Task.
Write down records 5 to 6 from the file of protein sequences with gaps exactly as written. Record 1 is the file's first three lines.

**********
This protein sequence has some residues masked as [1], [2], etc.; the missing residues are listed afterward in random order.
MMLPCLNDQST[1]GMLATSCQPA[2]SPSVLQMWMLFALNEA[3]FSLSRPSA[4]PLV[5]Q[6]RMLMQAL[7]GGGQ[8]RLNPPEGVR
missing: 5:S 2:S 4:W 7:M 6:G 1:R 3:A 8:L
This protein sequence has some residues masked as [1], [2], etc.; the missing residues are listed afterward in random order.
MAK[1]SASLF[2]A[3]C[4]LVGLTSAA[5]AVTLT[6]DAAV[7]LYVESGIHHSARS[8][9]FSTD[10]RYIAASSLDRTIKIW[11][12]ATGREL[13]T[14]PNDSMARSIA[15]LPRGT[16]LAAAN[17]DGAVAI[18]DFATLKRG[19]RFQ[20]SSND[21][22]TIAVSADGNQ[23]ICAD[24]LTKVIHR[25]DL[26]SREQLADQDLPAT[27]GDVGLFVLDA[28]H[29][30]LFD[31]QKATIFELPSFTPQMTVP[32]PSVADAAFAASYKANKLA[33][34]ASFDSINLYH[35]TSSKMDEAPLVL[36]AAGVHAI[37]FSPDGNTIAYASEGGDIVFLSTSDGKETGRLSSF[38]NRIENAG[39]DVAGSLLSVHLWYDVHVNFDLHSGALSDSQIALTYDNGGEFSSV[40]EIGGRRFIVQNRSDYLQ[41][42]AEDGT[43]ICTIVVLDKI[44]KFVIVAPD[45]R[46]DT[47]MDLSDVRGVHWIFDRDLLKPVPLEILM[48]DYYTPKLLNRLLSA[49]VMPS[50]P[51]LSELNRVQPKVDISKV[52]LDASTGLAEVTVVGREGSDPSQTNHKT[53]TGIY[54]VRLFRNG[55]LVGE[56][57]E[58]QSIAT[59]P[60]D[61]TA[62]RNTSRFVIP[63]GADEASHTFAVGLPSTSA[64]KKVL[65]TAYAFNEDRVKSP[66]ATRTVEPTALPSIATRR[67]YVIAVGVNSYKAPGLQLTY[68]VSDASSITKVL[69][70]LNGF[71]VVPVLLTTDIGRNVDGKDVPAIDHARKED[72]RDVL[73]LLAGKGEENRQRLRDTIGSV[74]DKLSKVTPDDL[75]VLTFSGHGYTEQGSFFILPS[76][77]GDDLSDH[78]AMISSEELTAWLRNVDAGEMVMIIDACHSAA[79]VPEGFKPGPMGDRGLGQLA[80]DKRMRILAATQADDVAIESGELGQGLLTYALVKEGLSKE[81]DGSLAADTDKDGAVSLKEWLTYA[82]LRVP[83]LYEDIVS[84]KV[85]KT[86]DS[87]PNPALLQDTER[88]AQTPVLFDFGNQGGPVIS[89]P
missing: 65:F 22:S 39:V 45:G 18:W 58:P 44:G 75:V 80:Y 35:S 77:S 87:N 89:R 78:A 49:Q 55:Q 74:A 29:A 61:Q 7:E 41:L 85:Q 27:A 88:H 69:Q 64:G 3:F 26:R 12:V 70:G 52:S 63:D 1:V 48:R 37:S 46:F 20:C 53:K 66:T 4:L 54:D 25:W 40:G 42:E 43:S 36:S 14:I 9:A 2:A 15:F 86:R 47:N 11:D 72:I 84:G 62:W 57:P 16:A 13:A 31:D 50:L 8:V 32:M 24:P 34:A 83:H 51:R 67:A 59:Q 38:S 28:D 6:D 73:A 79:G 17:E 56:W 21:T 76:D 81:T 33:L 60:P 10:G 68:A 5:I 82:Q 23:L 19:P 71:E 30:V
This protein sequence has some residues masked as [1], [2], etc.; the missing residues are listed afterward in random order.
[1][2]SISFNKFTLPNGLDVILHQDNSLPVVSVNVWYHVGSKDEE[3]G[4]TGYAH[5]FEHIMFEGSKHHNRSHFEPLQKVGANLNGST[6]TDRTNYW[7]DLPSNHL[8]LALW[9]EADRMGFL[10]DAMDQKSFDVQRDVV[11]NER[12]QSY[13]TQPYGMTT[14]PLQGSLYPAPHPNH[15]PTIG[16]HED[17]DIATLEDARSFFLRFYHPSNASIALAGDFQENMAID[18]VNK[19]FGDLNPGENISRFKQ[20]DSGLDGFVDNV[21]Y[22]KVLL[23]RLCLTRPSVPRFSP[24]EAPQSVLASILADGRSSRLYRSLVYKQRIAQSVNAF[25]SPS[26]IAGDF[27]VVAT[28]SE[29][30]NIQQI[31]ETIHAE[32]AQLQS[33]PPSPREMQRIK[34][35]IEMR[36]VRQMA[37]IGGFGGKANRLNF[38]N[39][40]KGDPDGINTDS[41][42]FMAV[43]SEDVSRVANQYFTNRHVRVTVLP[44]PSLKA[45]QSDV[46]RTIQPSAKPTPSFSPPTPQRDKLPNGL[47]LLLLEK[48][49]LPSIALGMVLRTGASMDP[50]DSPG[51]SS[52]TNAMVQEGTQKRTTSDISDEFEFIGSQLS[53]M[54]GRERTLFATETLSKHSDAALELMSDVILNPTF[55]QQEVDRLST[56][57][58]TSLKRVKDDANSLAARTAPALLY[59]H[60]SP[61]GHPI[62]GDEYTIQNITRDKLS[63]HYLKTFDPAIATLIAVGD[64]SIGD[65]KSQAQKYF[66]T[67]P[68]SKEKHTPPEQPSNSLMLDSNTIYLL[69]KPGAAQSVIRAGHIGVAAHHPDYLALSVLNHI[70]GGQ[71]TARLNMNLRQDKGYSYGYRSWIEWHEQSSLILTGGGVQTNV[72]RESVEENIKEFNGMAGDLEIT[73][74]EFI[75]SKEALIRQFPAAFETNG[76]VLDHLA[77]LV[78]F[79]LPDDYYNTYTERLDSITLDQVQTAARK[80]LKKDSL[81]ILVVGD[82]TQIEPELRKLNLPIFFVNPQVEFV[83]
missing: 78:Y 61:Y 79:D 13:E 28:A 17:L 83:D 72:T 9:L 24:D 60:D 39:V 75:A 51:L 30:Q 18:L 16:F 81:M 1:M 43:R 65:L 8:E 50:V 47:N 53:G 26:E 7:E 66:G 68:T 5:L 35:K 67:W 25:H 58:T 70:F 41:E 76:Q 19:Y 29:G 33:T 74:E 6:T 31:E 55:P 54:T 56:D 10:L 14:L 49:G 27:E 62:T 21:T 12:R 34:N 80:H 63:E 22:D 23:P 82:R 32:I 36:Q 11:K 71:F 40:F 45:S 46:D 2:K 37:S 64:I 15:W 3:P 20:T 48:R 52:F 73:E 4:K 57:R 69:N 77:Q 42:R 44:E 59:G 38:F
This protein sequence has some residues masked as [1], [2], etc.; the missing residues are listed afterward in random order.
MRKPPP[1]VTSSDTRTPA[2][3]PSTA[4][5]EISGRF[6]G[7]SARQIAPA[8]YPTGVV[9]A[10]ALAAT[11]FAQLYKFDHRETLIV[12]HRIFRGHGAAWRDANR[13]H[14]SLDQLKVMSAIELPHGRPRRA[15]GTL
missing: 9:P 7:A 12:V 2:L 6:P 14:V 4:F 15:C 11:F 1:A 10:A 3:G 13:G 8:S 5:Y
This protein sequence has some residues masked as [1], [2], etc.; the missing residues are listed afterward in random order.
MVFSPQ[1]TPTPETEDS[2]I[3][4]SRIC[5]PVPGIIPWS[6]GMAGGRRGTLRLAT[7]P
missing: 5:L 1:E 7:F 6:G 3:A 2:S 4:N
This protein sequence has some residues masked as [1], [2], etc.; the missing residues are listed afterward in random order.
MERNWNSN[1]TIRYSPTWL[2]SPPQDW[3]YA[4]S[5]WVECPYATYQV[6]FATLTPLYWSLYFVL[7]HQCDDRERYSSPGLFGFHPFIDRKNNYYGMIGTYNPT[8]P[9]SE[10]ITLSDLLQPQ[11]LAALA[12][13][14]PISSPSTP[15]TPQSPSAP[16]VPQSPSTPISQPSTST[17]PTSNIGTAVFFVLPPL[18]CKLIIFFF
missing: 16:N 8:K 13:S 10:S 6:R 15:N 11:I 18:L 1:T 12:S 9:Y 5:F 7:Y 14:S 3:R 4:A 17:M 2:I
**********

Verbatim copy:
This protein sequence has some residues masked as [1], [2], etc.; the missing residues are listed afterward in random order.
MVFSPQ[1]TPTPETEDS[2]I[3][4]SRIC[5]PVPGIIPWS[6]GMAGGRRGTLRLAT[7]P
missing: 5:L 1:E 7:F 6:G 3:A 2:S 4:N
This protein sequence has some residues masked as [1], [2], etc.; the missing residues are listed afterward in random order.
MERNWNSN[1]TIRYSPTWL[2]SPPQDW[3]YA[4]S[5]WVECPYATYQV[6]FATLTPLYWSLYFVL[7]HQCDDRERYSSPGLFGFHPFIDRKNNYYGMIGTYNPT[8]P[9]SE[10]ITLSDLLQPQ[11]LAALA[12][13][14]PISSPSTP[15]TPQSPSAP[16]VPQSPSTPISQPSTST[17]PTSNIGTAVFFVLPPL[18]CKLIIFFF
missing: 16:N 8:K 13:S 10:S 6:R 15:N 11:I 18:L 1:T 12:S 9:Y 5:F 7:Y 14:S 3:R 4:A 17:M 2:I